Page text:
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Saturday, July 4, 2015

Munanso Botanical Gardens





Here we take you inside our Munanso's botanical gardens.  These gardens have eliminated our need to purchase plants from a Botanica!  One of our long term goals has been adapt out traditional practices to the temperate climate that we find ourselves within.  While many of the traditional plants from the Caribbean also grow here (or close relatives of them do), there are also many excellent plants that are native to here, or flourish here.  We use the herbaceous plants, shrubs and trees.  You also see vines, especially our native fox grape vines climbing the trees.  



Some of the plants seen here, include the native plants: 

Asarum canadensis (Wild Ginger)

Hydrastis canadensis (Golden Seal) (powerful medicinal value) *

Actaea racemosa (Black Cohosh) (powerful medicinal value) *

Adiantum pedatum (Maidenhair fern)

Heuchera longiflora (Coral Bells)

Meehania cordata 

Tiarella cordifolia

Mondarda didyma 

Tradescantia

Dicentra exima



*Indicates plants that are considered rare or endangered.



Plus many others, including, many Hostas, Aconite, Hellebores, Colleus, Mondo grass, Creeping Jenny, Heavenly Bamboo, Clumping Bamboo, Lily, Japanese Ferns, Lady's Mantle, Astilbes, Hardy Geranium, Ligularia, Sweet woodruff, Lemon Balm, Liriope...



Shrubs include: Mountain Laurels, Purple Smoke Bush, Indigo Bush, Black Elderberry, Black berry, Black raspberry, Wine Berry...



Trees include: Sassafras, Walnut, Hickory, Black Cherry, Black Locust, a small Big Leaf Magnolia (which will grow big), Oak, Apple, Yew, Juniper, Witch Hazel, Peach...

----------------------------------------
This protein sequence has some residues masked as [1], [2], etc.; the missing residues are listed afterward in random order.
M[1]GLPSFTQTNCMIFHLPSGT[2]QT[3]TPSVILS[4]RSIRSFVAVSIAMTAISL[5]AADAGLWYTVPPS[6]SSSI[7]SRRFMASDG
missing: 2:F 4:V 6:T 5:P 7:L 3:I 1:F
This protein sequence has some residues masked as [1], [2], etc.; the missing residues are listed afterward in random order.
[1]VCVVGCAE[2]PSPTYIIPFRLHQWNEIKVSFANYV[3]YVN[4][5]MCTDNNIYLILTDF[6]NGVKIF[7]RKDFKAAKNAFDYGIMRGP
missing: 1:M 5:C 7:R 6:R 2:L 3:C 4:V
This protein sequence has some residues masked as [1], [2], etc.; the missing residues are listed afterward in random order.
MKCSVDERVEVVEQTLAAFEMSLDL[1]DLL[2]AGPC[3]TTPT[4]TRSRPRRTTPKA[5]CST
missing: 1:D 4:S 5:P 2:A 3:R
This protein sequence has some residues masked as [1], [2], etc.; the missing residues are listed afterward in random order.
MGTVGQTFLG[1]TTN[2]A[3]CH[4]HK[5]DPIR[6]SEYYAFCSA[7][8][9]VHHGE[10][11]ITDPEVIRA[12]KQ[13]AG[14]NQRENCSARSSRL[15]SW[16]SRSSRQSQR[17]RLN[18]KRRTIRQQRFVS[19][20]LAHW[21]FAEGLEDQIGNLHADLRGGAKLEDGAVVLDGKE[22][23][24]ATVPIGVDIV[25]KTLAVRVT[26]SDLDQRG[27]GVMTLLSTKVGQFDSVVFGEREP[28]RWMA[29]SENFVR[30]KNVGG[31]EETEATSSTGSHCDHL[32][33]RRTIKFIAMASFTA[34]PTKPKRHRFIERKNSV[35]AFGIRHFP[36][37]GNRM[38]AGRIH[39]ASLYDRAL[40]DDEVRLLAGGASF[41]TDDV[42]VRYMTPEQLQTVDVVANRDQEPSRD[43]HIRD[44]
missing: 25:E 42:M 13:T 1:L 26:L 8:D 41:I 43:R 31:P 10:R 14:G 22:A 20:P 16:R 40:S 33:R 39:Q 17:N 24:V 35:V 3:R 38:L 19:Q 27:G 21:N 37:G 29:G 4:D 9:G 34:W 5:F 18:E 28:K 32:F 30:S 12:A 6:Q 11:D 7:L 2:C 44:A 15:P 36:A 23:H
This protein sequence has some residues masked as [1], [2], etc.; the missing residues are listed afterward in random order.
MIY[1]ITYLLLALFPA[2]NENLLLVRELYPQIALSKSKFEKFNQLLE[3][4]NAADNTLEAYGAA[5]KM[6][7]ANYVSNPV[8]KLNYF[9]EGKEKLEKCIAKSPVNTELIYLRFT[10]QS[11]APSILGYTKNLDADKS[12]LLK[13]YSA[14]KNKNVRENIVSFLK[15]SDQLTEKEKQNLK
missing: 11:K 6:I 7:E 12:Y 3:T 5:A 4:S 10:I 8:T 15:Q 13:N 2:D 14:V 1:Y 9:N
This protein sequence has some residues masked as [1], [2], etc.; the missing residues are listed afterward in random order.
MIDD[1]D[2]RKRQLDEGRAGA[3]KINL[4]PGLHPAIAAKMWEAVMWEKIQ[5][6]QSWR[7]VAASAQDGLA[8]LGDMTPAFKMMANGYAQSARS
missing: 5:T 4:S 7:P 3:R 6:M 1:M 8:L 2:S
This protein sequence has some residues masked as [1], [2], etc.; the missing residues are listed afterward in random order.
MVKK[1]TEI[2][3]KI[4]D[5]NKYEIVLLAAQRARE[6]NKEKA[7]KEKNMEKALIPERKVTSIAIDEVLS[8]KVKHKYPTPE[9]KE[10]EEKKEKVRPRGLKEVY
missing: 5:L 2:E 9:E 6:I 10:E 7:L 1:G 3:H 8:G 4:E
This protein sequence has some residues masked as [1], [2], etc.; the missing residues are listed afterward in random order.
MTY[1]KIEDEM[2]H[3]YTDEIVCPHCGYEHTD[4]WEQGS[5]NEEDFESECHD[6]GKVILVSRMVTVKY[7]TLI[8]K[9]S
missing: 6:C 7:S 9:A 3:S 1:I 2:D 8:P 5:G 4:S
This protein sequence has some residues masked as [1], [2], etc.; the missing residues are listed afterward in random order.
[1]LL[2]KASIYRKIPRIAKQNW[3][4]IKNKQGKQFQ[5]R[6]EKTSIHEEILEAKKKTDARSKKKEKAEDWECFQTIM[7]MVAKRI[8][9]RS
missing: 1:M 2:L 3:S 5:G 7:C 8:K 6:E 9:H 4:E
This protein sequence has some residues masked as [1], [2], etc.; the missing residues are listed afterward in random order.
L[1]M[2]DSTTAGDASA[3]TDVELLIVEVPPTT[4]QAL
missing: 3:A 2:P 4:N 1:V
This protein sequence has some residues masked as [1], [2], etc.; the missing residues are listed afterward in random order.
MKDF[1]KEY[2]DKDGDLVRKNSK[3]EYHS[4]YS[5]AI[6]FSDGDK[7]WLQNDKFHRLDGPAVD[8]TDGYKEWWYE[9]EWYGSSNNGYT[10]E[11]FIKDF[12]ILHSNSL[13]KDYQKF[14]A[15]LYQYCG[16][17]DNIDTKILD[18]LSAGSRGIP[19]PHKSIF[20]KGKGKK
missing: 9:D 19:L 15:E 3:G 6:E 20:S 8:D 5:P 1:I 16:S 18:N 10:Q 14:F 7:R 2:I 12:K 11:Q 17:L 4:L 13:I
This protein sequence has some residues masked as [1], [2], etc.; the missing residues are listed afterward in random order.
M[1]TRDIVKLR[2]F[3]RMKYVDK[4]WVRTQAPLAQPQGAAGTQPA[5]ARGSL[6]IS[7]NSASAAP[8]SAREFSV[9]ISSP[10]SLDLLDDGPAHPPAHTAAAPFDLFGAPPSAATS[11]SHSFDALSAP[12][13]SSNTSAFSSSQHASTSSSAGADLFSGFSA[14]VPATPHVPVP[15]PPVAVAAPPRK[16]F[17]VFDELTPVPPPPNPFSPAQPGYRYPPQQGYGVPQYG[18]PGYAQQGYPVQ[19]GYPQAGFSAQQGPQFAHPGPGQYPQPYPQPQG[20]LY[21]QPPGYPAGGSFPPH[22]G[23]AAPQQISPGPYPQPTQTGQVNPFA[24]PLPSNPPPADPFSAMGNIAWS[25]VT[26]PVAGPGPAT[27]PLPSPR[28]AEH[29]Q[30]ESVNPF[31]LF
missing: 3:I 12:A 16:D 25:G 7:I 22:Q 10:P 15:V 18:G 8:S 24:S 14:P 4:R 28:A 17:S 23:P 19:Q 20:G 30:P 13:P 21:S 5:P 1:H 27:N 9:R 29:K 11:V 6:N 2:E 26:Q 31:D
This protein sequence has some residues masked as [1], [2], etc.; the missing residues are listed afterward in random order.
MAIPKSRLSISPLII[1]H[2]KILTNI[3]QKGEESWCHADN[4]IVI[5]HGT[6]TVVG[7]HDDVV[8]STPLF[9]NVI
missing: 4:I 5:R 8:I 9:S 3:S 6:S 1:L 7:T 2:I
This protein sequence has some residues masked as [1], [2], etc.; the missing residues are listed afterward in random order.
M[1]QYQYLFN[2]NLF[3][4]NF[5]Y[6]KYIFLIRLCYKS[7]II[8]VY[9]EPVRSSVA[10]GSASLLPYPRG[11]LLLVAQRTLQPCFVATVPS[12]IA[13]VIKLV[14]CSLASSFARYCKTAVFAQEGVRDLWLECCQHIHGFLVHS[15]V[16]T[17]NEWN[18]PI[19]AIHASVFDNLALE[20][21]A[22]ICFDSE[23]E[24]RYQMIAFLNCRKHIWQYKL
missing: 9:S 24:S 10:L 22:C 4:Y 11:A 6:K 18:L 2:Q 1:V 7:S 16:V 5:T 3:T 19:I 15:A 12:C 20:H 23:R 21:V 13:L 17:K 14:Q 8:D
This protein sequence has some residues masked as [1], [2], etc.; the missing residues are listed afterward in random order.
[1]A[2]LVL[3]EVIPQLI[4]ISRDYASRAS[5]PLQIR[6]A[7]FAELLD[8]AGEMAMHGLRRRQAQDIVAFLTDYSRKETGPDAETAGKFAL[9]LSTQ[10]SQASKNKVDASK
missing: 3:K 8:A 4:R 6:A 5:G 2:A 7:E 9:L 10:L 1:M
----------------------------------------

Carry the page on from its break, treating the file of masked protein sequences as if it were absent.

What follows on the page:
Vines include: Fox Grape, Honeysuckle, Poison Ivy, Virginia Creeper...



This list is very partial and does not touch on the many fungi and mosses that also grow here.




2 comments:

  1. Sala Malongo,

    Man, what a great example you're setting, Tata! We should be cultivating and growing. Working the nfinda is the best anti-depressant that exists, haha. Please continue your inspiring work. Made me realize I need much more variety in my own garden!

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    Replies
    1. Tata, we appreciate your comment. And we want to acknowledge that critical to cultivating and growing is the work that you are describing in your writings about the Basimbi 1 and Basimbi 2 on www.palo-mayombe.com. These are the vital relationships that we as Paleros must establish in order to reclaim our relationships with Ntoto (Earth/ Mother Earth). This is our Ancestral legacy and inheritance!

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